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The Kite Runner: Is Amir a hero?

By helas Sep 17, 2007 1051 Words
In Khaled Hosseini's The Kite Runner, we see that the character Amir can be defined as a hero. A character who seeks to redeem himself in a world where there can be good. Yet the Kite Runner can be interpreted in many different ways, not just the character Amir. Perhaps it represents a longing for something out of reach or something more symbolic such as an emotion. But within the novel, The Kite Runner can be focused very thematically with the character Amir. He becomes a hero after finding what truly matters in the world and suffers to obtain that goodness.

A selfless nature is what separates the hero from an ordinary person. In The Kite Runner Amir believes that by capturing the winning flag at the kite tournament he'll be able to gain his father's respect. The character Amir is very selfish, by his longing for the kite. He has total disregard of the help he has received by his best friend Hassan, one of the best Kite Runners. Amir believes that by capturing this kite he'll become a hero to everyone.

All I saw was the blue kite. All I smelled was victory. Salvation. Redemption. If Baba was wrong and there was a God like they said in school, then He'd let me win. I didn't know what the other guy was playing for, maybe just bragging rights. But this was my one chance to become someone who was looked at, not seen, listened to, not heard. (P. 69, Par 4)Amir believes that this is his way to become better than anyone else, including his friend Hassan.

When he finally wins the tournament, he thinks of himself as a hero. Yet it is Hassan who runs off to capture the winning tournament Kite. When Amir cannot find Hassan after the tournament he goes looking for him. There, before him, stands Hassan, the Kite and his enemies Assef with his two followers are intent to harm Hassan. It is here when Amir has the choice to either run or help his friend. It is this decision that ultimately decides whether he is a hero and not the Kite Tournament as he thinks.

I had one last chance to make a decision. One final opportunity to decide who I was going to be. I could step into that alley, stand up for Hassan-the way he'd stood up for me all those times in the past-and accept whatever would happen to me. Or I could run. In the end I ran. (P. 82, Par 2)Though Amir is upset with himself for doing this he quickly forgets when he sees how happy Baba is with him. Amir is selfish.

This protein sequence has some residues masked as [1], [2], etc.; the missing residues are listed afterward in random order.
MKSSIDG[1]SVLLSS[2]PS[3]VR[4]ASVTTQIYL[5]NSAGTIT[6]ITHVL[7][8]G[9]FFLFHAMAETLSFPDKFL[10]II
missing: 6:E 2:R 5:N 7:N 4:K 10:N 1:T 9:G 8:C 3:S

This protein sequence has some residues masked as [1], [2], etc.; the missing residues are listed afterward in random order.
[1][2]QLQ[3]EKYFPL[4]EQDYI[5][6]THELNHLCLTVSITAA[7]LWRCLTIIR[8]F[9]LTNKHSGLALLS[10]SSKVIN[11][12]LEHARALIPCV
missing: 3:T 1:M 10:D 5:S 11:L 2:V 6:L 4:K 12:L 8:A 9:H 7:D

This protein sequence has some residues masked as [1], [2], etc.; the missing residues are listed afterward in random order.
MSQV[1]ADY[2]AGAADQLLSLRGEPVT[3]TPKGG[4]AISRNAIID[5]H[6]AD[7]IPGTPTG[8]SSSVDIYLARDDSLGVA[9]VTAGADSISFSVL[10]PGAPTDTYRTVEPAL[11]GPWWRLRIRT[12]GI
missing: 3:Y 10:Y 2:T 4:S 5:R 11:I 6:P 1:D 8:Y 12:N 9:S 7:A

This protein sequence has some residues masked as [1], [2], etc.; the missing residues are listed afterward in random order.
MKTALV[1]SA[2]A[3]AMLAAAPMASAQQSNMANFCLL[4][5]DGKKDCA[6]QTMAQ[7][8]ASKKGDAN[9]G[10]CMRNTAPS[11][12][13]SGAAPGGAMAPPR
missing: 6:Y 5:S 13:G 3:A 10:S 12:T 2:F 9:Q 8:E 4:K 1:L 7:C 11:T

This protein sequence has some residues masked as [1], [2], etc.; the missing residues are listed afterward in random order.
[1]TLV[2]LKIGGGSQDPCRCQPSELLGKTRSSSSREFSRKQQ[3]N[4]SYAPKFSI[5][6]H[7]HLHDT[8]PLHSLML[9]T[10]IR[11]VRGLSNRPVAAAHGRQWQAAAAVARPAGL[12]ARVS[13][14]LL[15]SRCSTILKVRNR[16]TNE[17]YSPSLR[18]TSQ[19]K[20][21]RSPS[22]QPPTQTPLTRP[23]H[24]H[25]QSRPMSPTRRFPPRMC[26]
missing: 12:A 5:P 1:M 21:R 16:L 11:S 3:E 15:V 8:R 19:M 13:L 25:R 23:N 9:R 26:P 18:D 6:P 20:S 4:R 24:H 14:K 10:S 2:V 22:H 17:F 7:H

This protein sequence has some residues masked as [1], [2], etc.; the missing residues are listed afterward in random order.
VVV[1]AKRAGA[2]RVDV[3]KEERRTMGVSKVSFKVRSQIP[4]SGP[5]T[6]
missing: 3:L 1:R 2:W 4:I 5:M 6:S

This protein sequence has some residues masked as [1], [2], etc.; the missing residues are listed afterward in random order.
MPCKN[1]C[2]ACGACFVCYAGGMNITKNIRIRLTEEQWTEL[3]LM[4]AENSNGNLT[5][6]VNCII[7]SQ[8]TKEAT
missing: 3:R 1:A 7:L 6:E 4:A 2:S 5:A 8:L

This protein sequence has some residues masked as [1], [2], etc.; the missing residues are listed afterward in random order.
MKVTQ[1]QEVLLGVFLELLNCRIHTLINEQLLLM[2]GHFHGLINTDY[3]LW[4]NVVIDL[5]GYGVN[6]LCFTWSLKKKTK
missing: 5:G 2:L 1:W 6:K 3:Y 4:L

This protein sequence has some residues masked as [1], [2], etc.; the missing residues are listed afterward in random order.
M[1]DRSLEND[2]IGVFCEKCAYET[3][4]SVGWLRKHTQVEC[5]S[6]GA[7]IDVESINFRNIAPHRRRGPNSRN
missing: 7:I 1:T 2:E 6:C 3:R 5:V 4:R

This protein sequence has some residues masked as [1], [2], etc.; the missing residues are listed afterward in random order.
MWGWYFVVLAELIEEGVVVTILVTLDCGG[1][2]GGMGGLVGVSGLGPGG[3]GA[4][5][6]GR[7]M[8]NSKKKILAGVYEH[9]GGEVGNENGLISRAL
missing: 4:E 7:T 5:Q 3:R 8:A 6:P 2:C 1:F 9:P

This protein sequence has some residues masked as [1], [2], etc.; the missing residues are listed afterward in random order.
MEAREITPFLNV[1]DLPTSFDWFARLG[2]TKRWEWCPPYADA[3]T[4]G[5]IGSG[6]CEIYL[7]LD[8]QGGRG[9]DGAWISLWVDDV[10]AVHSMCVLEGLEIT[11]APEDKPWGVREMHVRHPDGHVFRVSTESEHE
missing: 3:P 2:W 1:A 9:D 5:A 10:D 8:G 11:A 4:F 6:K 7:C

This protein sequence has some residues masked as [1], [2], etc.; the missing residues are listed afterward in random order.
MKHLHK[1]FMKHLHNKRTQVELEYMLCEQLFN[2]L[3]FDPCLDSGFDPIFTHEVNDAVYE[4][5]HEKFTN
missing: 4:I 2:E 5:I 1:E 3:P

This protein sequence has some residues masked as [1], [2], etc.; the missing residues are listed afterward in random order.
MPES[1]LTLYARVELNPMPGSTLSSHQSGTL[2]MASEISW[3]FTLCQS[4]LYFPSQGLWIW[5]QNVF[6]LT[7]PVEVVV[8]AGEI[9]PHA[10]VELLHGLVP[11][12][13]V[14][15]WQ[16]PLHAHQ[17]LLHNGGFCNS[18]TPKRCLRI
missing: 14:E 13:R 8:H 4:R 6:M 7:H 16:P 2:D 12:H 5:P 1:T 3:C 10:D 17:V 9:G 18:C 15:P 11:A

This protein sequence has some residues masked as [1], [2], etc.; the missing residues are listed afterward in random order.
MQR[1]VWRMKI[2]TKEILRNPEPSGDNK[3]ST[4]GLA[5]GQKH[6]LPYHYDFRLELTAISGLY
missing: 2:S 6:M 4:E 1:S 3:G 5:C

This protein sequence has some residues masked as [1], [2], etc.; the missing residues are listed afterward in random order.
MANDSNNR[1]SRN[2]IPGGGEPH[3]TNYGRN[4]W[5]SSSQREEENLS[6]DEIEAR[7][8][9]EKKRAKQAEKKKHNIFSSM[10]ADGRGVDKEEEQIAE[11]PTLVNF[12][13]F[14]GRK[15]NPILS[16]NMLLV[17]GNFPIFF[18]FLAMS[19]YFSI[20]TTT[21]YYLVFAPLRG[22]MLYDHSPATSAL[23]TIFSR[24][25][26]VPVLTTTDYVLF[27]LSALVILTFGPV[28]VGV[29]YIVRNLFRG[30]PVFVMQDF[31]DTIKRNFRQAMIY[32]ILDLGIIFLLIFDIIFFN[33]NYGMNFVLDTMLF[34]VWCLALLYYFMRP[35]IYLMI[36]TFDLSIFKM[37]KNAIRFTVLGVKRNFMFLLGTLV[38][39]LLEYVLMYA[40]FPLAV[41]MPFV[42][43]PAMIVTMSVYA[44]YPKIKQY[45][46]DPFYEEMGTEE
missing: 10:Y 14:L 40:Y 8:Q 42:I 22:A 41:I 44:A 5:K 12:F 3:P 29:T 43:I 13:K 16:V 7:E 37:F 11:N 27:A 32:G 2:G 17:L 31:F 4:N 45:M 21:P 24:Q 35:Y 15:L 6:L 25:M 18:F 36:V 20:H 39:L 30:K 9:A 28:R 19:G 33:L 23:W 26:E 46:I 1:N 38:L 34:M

Redemption cannot be received without suffering. Because of what Amir sacrificed, the friendship with Hassan, for the Kite, Amir begins to experience loss on a grand scale. When at first he begins losing his friendship with Hassan he despairingly searches for punishment. "I hit him with another pomegranate, in the shoulder this time. The juice splattered his face. "Hit me back!" I spat. "Hit me back, goddamn you!" I wished he would. I wished he'd give me the punishment I craved… (P. 98, Par 5). Further in the novel, Amir is unable to step off the path and be honest with what he's done. Because of his cowardice he destroyed a 45 year relationship between Baba and Rahim Khan. Later in the novel, Amir is still unresolved and needs a sense of forgiveness. When Soraya tells Amir about her past, he envies her.

I envied her. Her secret was out. Spoken. Dealt with. I opened my mouth and almost told her how I'd betrayed Hassan, lied, driven him out, and destroyed a forty-year relationship between Baba and Ali. But I didn't. (P. 174, Par 6)This shows that Amir has not yet forgotten nor dealt with his past mistakes. He attempts to live a happy life yet still cannot atone. Ultimately he is plagued by his remorse but there is an underlining urge to go to his friend Hassan.

"Come. There is a way to be good again, Rahim Khan had said on the phone just before hanging up. Said it in passing, almost as an afterthought. A way to be good again. (P. 202, Par 2). When Amir received the phone call from Rahim, Amir made the decision to fly to Pakistan to see his sick friend Rahim Khan. Amir knows that Rahim knew all these years of what he'd done and it's his chance to help. When Amir learned of Hassan's death, he decides to find his son. This shows both a desire to redeem himself for his past mistakes, as well as the opportunity to take care of Sohrab, Hassan's child as his own. When Amir goes to Assef, his childhood nemesis, where Sohrab is, and fights him to reclaim Sohrab, Amir redeems himself.

"WHAT'S SO FUNNY?" Assef bellowed. Another rib snapped, this time left lower.

What was so funny was that, for the first time since the winter of 1975, I felt at peace. I laughed because I saw that, in some hidden nook in a corner of my mind, I'd even been looking forward to this. (P. 303, Par 2)This shows Amir finally is at peace with himself as he had saved Sohrab becoming a good person. Yet, not until after Amir breaks a promise with Sohrab, after he had recovered in the hospital, does Amir make peace with Hassan and Sohrab.

"You know, I've done a lot of things I regret in my life," I said, "and maybe none more than going back on the promise I made you. But that will never happen again, and I am so very profoundly sorry, I ask for your bakhshesh, your forgiveness. (P. 374, Par 1)Amir, by saving Sohrab and atoning for the betrayal of Hassan, has made himself into a good person.

Amir has proven that an ordinary person has the capability of becoming a hero by enduring their own challenges. By risking his own life in an attempt to redeem himself for his betrayal, shows how selfless he's become and how much of a friend he is. It is because of Amir's strength, the change in him as a person, and his overall devotion to his friend Hassan, is what makes Amir a hero.

Bibliography:Khaled Hosseini, The Kite Runne, 2004 Bloomsbury publishing.

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